KAANCAB is a multidisciplinary project developed by contemporary artist Lorena Ancona. She aims to gather and share knowledge about the natural clays and pigments used by Maya people in southeastern Mexico.
The contemporary arts, crafts and worldview of the state of Quintana Roo reflect its Maya heritage. The land there is rich in yellow clays and the raw materials employed in the production of a variety of natural pigments, including the unique Maya blue, a colour that has been used since the pre-colonial period. Lorena uses scientific experimentation to study the behaviour of these raw materials. She also conducts interviews and participant observation with people in the region to research the techniques involved in the production of painted ceramics. She is interested in what these natural clays and pigments can bring to contemporary art practice. KAANCAB will incorporate the expertise of archaeologists, scientists, artists and Indigenous specialists to produce artistic work that is reflexive, holistic and collaborative. This work will open new creative and educational avenues for researchers in the region.
The Centre supports projects developed by contemporary artists. Art practice mobilises complex and challenging narratives, accommodating multiple points of view.
Lorena’s project combines scientific analysis, ethnographic methods, archaeological research and art practice to make contemporary Maya cultural heritage meaningful. Her work is an example of the intersection between contemporary art, archaeological material, and indigenous agency, which is critical in the development of contemporary archaeological theory.
Publications related to women’s and maternal health with Wixárika communities by the author of this exhibition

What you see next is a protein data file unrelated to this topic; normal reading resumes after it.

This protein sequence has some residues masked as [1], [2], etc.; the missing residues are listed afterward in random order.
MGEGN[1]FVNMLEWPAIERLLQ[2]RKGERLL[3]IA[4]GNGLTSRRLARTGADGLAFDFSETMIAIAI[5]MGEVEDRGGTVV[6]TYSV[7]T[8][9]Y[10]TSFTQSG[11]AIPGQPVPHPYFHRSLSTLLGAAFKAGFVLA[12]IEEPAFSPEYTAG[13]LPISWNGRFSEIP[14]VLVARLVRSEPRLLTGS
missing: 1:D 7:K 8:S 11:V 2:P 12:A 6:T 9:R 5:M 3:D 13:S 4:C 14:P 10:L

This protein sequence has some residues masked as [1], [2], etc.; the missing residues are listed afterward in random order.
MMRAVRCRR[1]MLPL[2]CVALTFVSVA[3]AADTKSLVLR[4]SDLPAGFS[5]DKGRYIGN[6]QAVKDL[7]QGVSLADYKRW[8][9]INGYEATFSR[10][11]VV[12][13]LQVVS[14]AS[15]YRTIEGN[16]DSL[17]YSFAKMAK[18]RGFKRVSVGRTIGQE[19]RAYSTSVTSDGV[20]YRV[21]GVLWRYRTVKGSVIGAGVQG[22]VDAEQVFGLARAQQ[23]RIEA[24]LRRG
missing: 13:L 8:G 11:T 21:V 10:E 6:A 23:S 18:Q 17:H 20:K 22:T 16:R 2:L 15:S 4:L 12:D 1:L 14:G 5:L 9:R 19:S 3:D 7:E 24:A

Gamlin, Jennie B. (2013)
Shame as a barrier to health seeking among indigenous Huichol migrant labourers: An interpretive approach of the “violence continuum” and “authoritative knowledge”
Social Science and Medicine 97 75-81
Gamlin, Jennie B. (2023)
Wixárika Practices of Medical Syncretism: An Ontological Proposal for Health in the Anthropocene
Medical Anthropology Theory 10 (2) 1-26
Gamlin, Jennie B. (2020)
“You see, we women, we can’t talk, we can’t have an opinion…”. The coloniality of gender and childbirth practices in Indigenous Wixárika families
Social Science and Medicine 252, 112912
Jennie Gamlin and David Osrin (2020)
Preventable infant deaths, lone births and lack of registration in Mexican indigenous communities: health care services and the afterlife of colonialism
Ethnicity and Health 25 (7)
Jennie Gamlin and Seth Holmes (2018)
Preventable perinatal deaths in indigenous Wixárika communities: an ethnographic study of pregnancy, childbirth and structural violence BMC
Pregnancy and Childbirth 18 (Article number 243) 2018
Gamlin, Jennie B. and Sarah J Hawkes (2015)
Pregnancy and birth in an Indigenous Huichol community: from structural violence to structural policy responses
Culture, health and sexuality 17 (1)